"Mathematics is not about numbers, equations, computations, or algorithms: it is about understanding." This quote by William Paul Thurston highlights the true essence of teaching mathematics. At Qwizy, we believe in creating materials that go beyond the basic rote memorization of formulas and procedures. Our goal is to help students understand the underlying concepts and develop problem-solving skills that will benefit them beyond the classroom. Our materials, whether it's our Math Memory Games or Holiday Themed Pixel Art Mystery Pictures, are designed to make learning math an enjoyable and engaging experience. So let's ditch the boring routines and make math fun!
Did you know that a simple game of Memory can triple your students' retention abilities? That's right, according to the experts at UT Austin, retrieval practice is the key to helping your students master the content you're presenting them. What is retreval practice? Retrieval practice occurs when students recall something in their mind. Research showes this process has a more powerful effect on students than when they are just rehearsing or reviewing material. So why not make learning more fun with our Math Memory Games?
Our games are structured so that question and answer cards are mixed together in a grid pattern on students' desks. They take turns flipping over cards to match up a question with its corresponding answer. It's a competition to see who can match the most cards and come out on top.
You can play this game individually or in small groups, and each set comes with 15 question cards, 15 answer cards, and a teacher answer sheet for your reference. In my own experience, I've found that this game works wonders for upper-level math classes, especially on tough topics like differentiation of inverse trigonometric functions in AP Calculus.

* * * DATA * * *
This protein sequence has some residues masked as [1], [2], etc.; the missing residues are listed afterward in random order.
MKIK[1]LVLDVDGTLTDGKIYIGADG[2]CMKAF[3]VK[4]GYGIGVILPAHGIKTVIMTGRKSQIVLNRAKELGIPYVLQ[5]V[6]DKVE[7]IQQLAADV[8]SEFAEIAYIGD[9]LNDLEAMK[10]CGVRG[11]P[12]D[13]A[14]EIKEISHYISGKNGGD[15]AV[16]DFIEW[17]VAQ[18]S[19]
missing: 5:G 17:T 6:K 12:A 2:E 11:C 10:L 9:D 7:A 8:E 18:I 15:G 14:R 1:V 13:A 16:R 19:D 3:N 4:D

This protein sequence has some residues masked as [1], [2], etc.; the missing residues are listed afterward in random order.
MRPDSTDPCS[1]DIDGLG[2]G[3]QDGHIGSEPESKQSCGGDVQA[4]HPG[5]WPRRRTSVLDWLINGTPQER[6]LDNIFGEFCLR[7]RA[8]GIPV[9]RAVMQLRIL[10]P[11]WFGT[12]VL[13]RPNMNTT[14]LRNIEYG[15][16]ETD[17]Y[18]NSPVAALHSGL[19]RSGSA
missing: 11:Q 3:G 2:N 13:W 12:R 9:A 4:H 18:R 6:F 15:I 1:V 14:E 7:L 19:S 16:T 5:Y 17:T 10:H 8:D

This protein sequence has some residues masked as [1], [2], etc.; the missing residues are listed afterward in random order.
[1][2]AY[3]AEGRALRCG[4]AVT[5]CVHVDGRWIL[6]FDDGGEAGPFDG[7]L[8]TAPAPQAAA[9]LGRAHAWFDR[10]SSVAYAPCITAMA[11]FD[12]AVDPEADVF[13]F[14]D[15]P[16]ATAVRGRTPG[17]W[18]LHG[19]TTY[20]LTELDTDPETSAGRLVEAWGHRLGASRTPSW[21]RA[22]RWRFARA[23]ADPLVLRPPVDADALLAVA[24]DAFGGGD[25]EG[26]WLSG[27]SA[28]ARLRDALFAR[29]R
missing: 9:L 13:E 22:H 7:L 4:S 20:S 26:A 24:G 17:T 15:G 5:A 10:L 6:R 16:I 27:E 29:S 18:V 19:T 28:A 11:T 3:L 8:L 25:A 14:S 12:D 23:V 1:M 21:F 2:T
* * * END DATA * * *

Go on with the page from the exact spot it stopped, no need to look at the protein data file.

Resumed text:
So get ready to engage your students and watch their retention soar with our Math Memory Games. Let's dive into a few examples of these marvelous retrieval practice activities:
Derivatives Inverse Trig Derivatives Math Memory Game includes all you need to play an exciting game of Memory and review Inverse Trigonometric Derivatives at the same time! Students will be differentiating Inverse Sine, Cosine, and Tangent functions while also applying the Chain Rule.
Graphs of Derivatives Math Memory Game includes all you need to play an exciting game of Memory and review Functions, Derivatives, and their Graphs at the same time! Students will be analyzing graphs of functions and matching them up the graphs of their first derivatives.
Graphing Equations Level 1 Math Review Memory Game includes all you need to play an exciting game of Memory and review Graphing Basic Equations at the same time! Students will be graphing linear and quadratic functions by applying the following transformations: f(x-c), f(x)+d, and -f(x), in addition to graphing exponential functions by changing the values of a and b in equations of the form f(x) = ab^x.
Slopes From Graphs Math Memory Game includes all you need to play an exciting game of Memory and review Slopes of Linear Equations at the same time! Students will be analyzing graphs of linear equations and identifying positive and negative slopes that are both integers and fractions. Additionally, students will need to recognize the equations for vertical and horizontal lines.
Multiplying Positive Integers Level 2 Math Memory Game includes all you need to play an exciting game of Memory and review the multiplication of positive integers at the same time! Students will be asked to evaluate the product of expressions containing positive integers ranging from 1 to 50.
For more Math Memory Game activities check out our TPT store. Also, join our newsletter found on Qwizy.com for frequent news and updates. You will receive newsletters with exciting math content and curriculum ideas in addition to informing you about when we have sales or special offers.
References: Schell, Julie A., and Jennifer R. Porter. “Applying the Science of Learning to Classroom Teaching: The Critical Importance of Aligning Learning with Testing.” Journal of Food Science Education, vol. 17, no. 4, 2018, pp. 36–41., doi:10.1111/jfs3.2018.17.issue-4.